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Insect Biochem Mol Biol. 2002 Oct;32(10):1199-209.

High-throughput approaches to study salivary proteins and genes from vectors of disease.

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Laboratory of Malaria and Vector Research, National Institute of Allergy and Infectious Diseases, National Institutes of Health, Bethesda, MD 20892-0425, USA.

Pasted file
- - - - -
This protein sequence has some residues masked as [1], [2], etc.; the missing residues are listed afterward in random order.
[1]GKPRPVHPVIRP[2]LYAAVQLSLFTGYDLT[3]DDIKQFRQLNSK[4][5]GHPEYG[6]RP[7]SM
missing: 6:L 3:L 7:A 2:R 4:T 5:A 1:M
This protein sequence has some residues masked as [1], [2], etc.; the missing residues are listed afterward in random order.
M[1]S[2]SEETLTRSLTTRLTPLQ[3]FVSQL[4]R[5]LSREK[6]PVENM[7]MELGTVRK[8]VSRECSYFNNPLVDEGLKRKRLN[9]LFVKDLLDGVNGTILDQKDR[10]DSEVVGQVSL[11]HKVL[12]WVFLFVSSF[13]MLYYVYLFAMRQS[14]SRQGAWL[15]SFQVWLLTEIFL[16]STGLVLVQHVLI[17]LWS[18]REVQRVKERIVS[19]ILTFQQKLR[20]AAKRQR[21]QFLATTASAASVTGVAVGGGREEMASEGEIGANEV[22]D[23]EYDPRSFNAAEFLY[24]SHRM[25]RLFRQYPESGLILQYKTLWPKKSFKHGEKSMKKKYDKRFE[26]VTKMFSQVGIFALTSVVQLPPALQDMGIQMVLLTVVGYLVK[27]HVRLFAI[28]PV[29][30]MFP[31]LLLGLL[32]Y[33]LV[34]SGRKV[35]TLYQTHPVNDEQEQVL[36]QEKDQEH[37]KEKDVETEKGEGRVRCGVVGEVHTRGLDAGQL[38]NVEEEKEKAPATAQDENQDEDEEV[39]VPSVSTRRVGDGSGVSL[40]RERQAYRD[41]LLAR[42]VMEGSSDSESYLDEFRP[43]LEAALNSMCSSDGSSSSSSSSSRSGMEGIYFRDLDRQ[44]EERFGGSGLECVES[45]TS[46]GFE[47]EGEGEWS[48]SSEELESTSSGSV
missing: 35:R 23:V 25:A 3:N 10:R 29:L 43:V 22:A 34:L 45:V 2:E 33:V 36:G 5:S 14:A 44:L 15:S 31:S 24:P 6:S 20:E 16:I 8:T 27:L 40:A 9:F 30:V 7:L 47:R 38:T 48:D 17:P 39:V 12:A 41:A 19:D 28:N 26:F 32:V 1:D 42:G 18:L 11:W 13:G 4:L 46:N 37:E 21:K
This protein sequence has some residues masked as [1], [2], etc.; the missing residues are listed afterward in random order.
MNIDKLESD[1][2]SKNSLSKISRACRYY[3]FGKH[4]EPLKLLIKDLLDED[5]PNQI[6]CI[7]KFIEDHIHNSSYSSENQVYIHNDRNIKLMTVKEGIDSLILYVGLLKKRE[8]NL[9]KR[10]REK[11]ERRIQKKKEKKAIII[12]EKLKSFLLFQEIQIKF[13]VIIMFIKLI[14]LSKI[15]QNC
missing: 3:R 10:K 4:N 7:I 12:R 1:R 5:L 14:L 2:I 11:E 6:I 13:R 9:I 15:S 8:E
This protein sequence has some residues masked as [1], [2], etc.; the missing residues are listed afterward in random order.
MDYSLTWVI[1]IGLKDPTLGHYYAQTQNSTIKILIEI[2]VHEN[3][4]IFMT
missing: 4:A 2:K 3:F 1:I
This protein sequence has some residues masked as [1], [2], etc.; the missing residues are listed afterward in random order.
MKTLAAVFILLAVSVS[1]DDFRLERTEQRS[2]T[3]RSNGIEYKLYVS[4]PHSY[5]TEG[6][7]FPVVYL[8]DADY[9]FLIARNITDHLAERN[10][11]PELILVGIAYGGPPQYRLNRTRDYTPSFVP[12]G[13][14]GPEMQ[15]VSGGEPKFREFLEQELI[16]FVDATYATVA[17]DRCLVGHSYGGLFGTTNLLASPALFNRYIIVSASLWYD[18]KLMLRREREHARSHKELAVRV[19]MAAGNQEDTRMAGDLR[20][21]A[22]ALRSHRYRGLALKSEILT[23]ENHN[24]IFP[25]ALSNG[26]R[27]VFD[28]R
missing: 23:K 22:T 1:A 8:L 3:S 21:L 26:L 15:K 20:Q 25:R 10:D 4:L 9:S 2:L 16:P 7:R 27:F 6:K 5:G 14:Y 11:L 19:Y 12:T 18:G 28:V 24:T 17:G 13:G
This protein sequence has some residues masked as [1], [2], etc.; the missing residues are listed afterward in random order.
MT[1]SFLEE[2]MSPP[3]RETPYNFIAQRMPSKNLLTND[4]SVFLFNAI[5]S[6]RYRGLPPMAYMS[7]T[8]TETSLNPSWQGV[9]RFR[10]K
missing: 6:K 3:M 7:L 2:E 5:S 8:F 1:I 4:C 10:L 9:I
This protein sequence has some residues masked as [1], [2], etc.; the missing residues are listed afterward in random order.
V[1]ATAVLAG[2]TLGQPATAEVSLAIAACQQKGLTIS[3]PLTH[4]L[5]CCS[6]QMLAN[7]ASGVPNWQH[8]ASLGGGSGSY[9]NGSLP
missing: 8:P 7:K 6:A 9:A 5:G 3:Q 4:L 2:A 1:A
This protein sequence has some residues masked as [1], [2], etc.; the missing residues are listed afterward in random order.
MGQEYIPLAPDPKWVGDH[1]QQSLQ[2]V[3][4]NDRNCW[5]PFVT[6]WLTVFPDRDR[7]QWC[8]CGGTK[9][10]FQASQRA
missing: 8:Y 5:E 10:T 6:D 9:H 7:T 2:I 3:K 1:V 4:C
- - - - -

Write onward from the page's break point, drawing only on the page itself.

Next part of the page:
Blood-feeding arthropods have in their saliva a variety of molecules that affect the vertebrate host's hemostatic, inflammatory, and immune systems. The saliva of blood feeders also helps to facilitate infection of the pathogens they carry to the host, making vector saliva an attractive target to control pathogen transmission. The isolation and identification of salivary molecules from vectors of disease has been slow and difficult. Emerging technologies and new approaches in the fields of molecular biology and protein chemistry are facilitating this work. Massive sequencing of high quality, full-length cDNA libraries, coupled with proteomics and functional genomic approaches has led to the discovery of novel proteins, transcription products (genes), and biologic activities from the salivary glands of blood-feeding arthropods. This review focuses on the biologic activities identified in the saliva of various vectors of disease using classic biochemical and molecular biology approaches and new types of molecules and activities identified with high-throughput strategies.

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